Social worker challenges District 47 incumbent


By David J. Coehrs - dcoehrs@aimmediamidwest.com



A career social worker and advocate for change is challenging a two-term incumbent Nov. 3 to represent the District 47 portions of Fulton and Lucas counties.

Democratic candidate Nancy Larson is vying for the state representative seat currently held by Republican Derek Merrin. Merrin was appointed in 2016 to fill the remaining term of District 47 Representative Barbara Sears, who resigned to accept a position as director of the Ohio Department of Medicaid. Merrin won his second term in 2018.

Nancy Larson

A resident of Sylvania, Larson, 66, has no political experience, and said that’s exactly what District 47’s constituents need.

“I consider myself a free and independent person,” she said. “Because I haven’t been in politics before, I’m coming at this with fresh eyes…I am not a politician.”

The Pittsburgh, Pa., native attended Carlow University, where she received a Bachelor of Arts degree in psychology and theater and a Master’s degree in social work. Over the past four decades she performed social work in various capacities, including as counselor to convicted felons at Harbor Behavioral in Toledo and as a medical social worker at Fresenius Dialysis. Larson also did hospice work in areas including Fulton County, and most recently operated a private therapy practice.

She was inspired to pursue politics after living at a time with no job and no insurance. She became covered through the Affordable Care Act, “then watched Republicans continue to try to appeal that. My whole life I’ve been working with clients who had to deal with fallout of these poor policy decisions, and it’s aggravated me for my entire career. When I personally had to face that stuff myself, I was like, enough is enough. I need to get to Columbus so that I can fight for everybody to have health care, which I believe is a basic human right.”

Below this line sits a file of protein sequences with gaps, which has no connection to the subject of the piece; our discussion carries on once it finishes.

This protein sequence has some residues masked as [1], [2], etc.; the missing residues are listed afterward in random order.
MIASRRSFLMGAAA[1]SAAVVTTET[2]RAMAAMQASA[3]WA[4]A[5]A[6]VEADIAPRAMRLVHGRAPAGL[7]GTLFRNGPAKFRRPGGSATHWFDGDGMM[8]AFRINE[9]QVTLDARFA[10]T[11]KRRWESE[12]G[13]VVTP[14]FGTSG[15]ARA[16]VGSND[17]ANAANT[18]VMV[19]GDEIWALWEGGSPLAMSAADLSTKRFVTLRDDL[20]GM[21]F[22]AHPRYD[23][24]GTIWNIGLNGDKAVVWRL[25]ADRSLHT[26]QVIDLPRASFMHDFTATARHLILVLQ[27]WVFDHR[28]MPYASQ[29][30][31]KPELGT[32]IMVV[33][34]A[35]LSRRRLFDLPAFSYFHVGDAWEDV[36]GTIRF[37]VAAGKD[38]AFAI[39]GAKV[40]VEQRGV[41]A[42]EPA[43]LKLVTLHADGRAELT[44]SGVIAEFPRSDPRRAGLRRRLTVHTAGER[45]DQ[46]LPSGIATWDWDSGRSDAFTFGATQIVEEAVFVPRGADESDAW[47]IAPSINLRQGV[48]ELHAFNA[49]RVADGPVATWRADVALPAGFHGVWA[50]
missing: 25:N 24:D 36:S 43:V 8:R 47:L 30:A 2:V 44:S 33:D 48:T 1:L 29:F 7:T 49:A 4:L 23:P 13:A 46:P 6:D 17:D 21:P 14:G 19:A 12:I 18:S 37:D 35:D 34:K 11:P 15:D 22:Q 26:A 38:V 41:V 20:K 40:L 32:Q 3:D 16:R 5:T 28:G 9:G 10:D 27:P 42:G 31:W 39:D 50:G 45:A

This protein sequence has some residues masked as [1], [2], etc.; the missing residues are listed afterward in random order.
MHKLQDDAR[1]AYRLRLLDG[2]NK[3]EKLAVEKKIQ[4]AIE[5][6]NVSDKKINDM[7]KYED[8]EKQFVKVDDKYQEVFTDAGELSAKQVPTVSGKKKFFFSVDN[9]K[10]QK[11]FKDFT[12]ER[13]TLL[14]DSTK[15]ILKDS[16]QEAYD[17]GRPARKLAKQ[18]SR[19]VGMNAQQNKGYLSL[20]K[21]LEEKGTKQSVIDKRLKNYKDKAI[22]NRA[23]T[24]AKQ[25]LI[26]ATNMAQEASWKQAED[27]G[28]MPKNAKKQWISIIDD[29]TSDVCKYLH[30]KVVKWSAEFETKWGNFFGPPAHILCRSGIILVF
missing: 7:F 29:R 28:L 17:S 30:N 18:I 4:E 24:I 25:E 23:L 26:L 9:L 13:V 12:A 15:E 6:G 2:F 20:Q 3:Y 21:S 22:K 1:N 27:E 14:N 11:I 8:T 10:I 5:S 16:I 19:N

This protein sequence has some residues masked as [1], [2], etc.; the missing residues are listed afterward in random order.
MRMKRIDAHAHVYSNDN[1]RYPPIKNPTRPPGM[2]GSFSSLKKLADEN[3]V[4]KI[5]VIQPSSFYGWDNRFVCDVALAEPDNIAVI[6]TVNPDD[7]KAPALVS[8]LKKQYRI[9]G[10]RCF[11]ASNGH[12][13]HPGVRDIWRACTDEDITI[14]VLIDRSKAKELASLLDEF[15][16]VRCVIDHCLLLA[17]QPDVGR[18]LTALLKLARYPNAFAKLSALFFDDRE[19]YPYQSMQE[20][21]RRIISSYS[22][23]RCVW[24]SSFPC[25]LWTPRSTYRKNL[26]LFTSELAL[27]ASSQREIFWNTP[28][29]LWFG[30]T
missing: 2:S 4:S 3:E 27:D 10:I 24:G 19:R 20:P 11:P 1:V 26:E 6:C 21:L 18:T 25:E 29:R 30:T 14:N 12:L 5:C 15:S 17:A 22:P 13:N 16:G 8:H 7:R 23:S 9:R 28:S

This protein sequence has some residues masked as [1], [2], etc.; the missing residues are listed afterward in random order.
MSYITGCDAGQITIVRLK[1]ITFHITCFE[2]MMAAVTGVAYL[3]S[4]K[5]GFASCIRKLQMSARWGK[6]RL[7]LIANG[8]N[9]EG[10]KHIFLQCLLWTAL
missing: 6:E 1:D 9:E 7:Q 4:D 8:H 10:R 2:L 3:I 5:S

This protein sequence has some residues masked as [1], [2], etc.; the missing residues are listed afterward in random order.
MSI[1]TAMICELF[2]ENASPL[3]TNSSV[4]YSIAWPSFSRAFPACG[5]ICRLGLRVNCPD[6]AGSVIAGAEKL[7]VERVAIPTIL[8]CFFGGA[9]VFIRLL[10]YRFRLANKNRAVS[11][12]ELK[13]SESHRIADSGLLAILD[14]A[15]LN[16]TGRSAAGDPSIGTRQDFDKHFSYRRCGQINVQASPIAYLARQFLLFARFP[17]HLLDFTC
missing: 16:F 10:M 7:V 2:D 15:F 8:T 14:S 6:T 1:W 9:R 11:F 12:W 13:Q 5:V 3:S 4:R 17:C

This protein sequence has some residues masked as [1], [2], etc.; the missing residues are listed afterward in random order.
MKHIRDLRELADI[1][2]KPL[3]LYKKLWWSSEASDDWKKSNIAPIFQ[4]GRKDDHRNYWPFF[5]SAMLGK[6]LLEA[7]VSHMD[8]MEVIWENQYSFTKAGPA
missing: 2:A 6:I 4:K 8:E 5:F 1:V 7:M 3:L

Larson said the most pressing issue facing District 47 is the coronavirus. She said people are frightened, and need medically accurate leadership to pull residents safely through the pandemic. She said she’s addressing the need “for having people in place that are going to pay attention to the medicine so that we can get the economy back up in a consistent way, (but) we’re doing it in fits and starts. It’s just insane, and it didn’t need to be that way.”

Larson does not support shutting down businesses during the crisis but said if they are to stay open people must wear masks, practice social distancing, and avoid large gatherings. She said whatever the solution is, it must involve both medical advice and business. “Both sides have to be equally represented,” she said.

But Larson is also concerned for the women forced to leave the workforce to home-school and care for their children during the pandemic. “They’re deciding now, with the pandemic and school, that they can’t work. If that goes on another year, there are going to be serious economic consequences, for those women, not just in lost wages but in retirement income,” she said.

Employment is also a major concern, particularly jobs in renewable and clean energy. Larson didn’t agree with the state’s bailout of nuclear power, saying it cut off subsidies for wind and solar power and subsidizes coal plants. She suggested creating work through installing wastewater treatment plants for concentrated animal feeding operations.

“There are jobs, plus environmental benefits to Lake Erie, if those farms are made to process the waste that they are creating, and it’s not ending up in Lake Erie,” she said.

She also encourages creating work through rural Internet broadband access, and said small businesses would be best helped by universal health care. She said her opponent listens to a small minority of people – mostly corporate interests – to form his judgments, not the majority.

She also criticized her opponent’s push for limitless gun carry and his objections to women’s reproductive rights. “He hasn’t focused on things like the economy and sound leadership and health care,” she said.

People in the district have expressed worries about schools, Larson said, adding, “The incumbent is all about siphoning money out of the public school system and diverting it into private and charter schools. There are a lot of people that are not okay with that, and want that addressed.”